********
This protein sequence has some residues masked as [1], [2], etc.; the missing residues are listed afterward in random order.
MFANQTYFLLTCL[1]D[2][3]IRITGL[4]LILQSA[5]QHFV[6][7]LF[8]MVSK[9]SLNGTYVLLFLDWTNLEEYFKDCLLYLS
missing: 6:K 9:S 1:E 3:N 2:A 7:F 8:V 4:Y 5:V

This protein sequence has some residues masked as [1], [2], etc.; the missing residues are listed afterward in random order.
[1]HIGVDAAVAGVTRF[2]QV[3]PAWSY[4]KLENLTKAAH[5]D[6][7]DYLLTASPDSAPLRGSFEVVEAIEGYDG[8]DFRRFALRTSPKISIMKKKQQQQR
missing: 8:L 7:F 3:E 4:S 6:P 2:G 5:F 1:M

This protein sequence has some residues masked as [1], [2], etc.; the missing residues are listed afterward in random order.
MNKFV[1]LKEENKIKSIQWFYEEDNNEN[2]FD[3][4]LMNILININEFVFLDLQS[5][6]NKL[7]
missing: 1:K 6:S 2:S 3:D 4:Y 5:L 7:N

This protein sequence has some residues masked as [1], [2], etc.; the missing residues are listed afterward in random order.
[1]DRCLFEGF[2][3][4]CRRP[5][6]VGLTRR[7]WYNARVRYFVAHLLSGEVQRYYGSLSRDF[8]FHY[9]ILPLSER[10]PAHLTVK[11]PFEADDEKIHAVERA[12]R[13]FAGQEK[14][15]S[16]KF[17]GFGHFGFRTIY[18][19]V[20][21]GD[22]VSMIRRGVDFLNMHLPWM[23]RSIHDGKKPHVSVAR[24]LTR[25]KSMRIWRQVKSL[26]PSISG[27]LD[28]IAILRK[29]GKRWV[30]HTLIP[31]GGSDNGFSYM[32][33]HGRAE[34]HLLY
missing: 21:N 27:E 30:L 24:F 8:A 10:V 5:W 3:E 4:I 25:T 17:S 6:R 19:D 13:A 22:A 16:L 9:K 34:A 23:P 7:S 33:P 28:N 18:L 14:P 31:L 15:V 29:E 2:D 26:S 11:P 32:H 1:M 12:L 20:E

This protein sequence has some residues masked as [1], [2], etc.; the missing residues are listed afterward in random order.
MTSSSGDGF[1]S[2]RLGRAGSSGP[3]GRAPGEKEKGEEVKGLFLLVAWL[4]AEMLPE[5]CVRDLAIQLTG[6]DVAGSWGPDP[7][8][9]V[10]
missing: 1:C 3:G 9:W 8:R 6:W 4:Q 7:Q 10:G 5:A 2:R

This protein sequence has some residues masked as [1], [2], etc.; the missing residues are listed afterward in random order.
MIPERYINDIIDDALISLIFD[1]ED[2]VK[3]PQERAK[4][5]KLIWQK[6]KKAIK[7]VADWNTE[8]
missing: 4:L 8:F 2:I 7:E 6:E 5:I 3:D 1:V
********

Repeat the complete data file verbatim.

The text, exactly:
This protein sequence has some residues masked as [1], [2], etc.; the missing residues are listed afterward in random order.
MFANQTYFLLTCL[1]D[2][3]IRITGL[4]LILQSA[5]QHFV[6][7]LF[8]MVSK[9]SLNGTYVLLFLDWTNLEEYFKDCLLYLS
missing: 6:K 9:S 1:E 3:N 2:A 7:F 8:V 4:Y 5:V

This protein sequence has some residues masked as [1], [2], etc.; the missing residues are listed afterward in random order.
[1]HIGVDAAVAGVTRF[2]QV[3]PAWSY[4]KLENLTKAAH[5]D[6][7]DYLLTASPDSAPLRGSFEVVEAIEGYDG[8]DFRRFALRTSPKISIMKKKQQQQR
missing: 8:L 7:F 3:E 4:S 6:P 2:G 5:F 1:M

This protein sequence has some residues masked as [1], [2], etc.; the missing residues are listed afterward in random order.
MNKFV[1]LKEENKIKSIQWFYEEDNNEN[2]FD[3][4]LMNILININEFVFLDLQS[5][6]NKL[7]
missing: 1:K 6:S 2:S 3:D 4:Y 5:L 7:N

This protein sequence has some residues masked as [1], [2], etc.; the missing residues are listed afterward in random order.
[1]DRCLFEGF[2][3][4]CRRP[5][6]VGLTRR[7]WYNARVRYFVAHLLSGEVQRYYGSLSRDF[8]FHY[9]ILPLSER[10]PAHLTVK[11]PFEADDEKIHAVERA[12]R[13]FAGQEK[14][15]S[16]KF[17]GFGHFGFRTIY[18][19]V[20][21]GD[22]VSMIRRGVDFLNMHLPWM[23]RSIHDGKKPHVSVAR[24]LTR[25]KSMRIWRQVKSL[26]PSISG[27]LD[28]IAILRK[29]GKRWV[30]HTLIP[31]GGSDNGFSYM[32][33]HGRAE[34]HLLY
missing: 21:N 27:E 30:L 24:F 8:A 10:V 5:W 3:E 4:I 25:T 17:S 6:R 19:D 13:A 22:A 16:L 9:K 34:A 23:P 7:S 33:P 28:N 18:L 14:P 31:L 15:V 29:E 2:D 26:S 11:P 32:H 1:M 12:L 20:E

This protein sequence has some residues masked as [1], [2], etc.; the missing residues are listed afterward in random order.
MTSSSGDGF[1]S[2]RLGRAGSSGP[3]GRAPGEKEKGEEVKGLFLLVAWL[4]AEMLPE[5]CVRDLAIQLTG[6]DVAGSWGPDP[7][8][9]V[10]
missing: 1:C 3:G 9:W 8:R 6:W 4:Q 7:Q 10:G 5:A 2:R

This protein sequence has some residues masked as [1], [2], etc.; the missing residues are listed afterward in random order.
MIPERYINDIIDDALISLIFD[1]ED[2]VK[3]PQERAK[4][5]KLIWQK[6]KKAIK[7]VADWNTE[8]
missing: 4:L 8:F 2:I 7:E 6:E 5:I 3:D 1:V